Evaluating the Effect of SNAP-Ed on Household Food Security Status and Dietary Intake of SNAP-Ed-eligible Participants in Indiana

Rebecca Lynn-Anne Rivera, Purdue University


High prevalence of food insecurity and poor diet quality characterize the US low-income population qualifying for the Supplemental Nutrition Assistance Program (SNAP) when compared with higher income populations. The Supplemental Nutrition Assistance Program-Education (SNAP-Ed) is a federal nutrition education program available at no cost to the income-eligible population with the goal to improve diet quality by promoting adherence to the Dietary Guidelines for Americans (DGA) through nutrition education while also supporting the goal of SNAP to improve food security. Limited evidence suggests that SNAP-Ed improves diet-related outcomes such as food security, intake of fruits and vegetables, and other targeted positive health behaviors over short-term periods; however, the long-term impact of SNAP-Ed on these outcomes is unknown. The overarching aims of the research in this dissertation were to evaluate the effects of direct SNAP-Ed delivered through a series of nutrition education lessons at the individual level on the outcomes of food security and dietary intake over a long-term period using a randomized and controlled nutrition education intervention study design. An additional aim was to assess whether changes in food security or dietary intake were influenced by specific program characteristics. The dissertation begins with a narrative review critically evaluating the small body of direct SNAP-Ed impact and outcome research literature on food security and dietary outcomes, concluding that inconsistent measurement tools and outcomes across studies along with weak study designs contribute to an inability to determine the effectiveness of SNAP-Ed to improve food security or dietary behaviors. Due to the inconsistencies across studies, a meta-analysis or systematic review were not possible. The research studies presented in this dissertation fill a gap in the literature and provide an example of the feasibility of implementing rigorous research to investigate the impact of SNAP-Ed. Facilitation of 2 longitudinal randomized and controlled nutrition intervention studies with the 4 core SNAP-Ed lessons as the intervention provide the data for results presented in chapters 2-5. The evaluation of the impact of SNAP-Ed on food security outcomes among Indiana households with children found improved household food security score in the intervention group compared to the control group over the 1-year study period and provides strong support of the effectiveness of SNAP-Ed to assist SNAP in improving food security. The of improvement of 1.2±0.4 (P<0.01) units on the household food security scale among the intervention compared to control group households is both statistically significant and practically meaningful; the effect size resulted in an average improvement in household food security score by 25% over the 1-year study period. Food security score among household adults also improved by 0.9±0.3 (P<0.01) units in the intervention compared to control group over the 1-year study period. A follow-up study investigated whether program characteristics influenced the increase in household food security score observed in the previous study. The number of lessons received over the 1-year study period or whether lessons were delivered on an individual, group, or combination of the two formats were not significantly associated with the increase in household food security in the intervention group. Additionally, there was not a significant effect due to variation between the SNAP-Ed paraprofessional delivering the lessons. In addition to delivering lessons, SNAP-Ed paraprofessionals may assist participants to determine eligibility and apply for nutrition assistance programs and provide links to community resources to aid resource management. This study also revealed that participation in nutrition assistance programs (SNAP, WIC, food pantry use) did not mediate the long-term improvement in household food security due to SNAP-Ed in the intervention group. These results from the first randomized controlled trial (RCT) provide strong evidence that SNAP-Ed improves long-term food security despite various programmatic factors and participant use of food assistance among SNAP-Ed households with children. The second outcome of interest was the impact of SNAP-Ed on dietary intake and quality. A cross-sectional assessment of the baseline study population recruited for the second randomized and controlled long-term evaluation featured the overall diet quality of the SNAP-Ed-eligible population using the Healthy Eating Index-2010 and mean usual intake of food groups emphasized in SNAP-Ed lessons and the DGA. The SNAP-Ed-eligible diet quality was poor (42±0.9) and lower than the general US population. (Abstract shortened by ProQuest.)i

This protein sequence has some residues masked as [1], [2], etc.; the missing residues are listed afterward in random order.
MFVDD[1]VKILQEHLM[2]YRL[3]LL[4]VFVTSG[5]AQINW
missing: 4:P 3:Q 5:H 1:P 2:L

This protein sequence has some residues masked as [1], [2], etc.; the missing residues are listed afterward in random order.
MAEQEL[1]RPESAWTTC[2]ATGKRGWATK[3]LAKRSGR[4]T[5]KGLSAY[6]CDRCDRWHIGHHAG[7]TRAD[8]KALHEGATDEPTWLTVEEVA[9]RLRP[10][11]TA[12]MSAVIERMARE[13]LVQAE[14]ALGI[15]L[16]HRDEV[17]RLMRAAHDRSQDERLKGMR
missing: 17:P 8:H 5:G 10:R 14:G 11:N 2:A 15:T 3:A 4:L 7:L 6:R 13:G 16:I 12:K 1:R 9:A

Eicher-Miller, Purdue University.

Subject Area

Public Health Education|Nutrition

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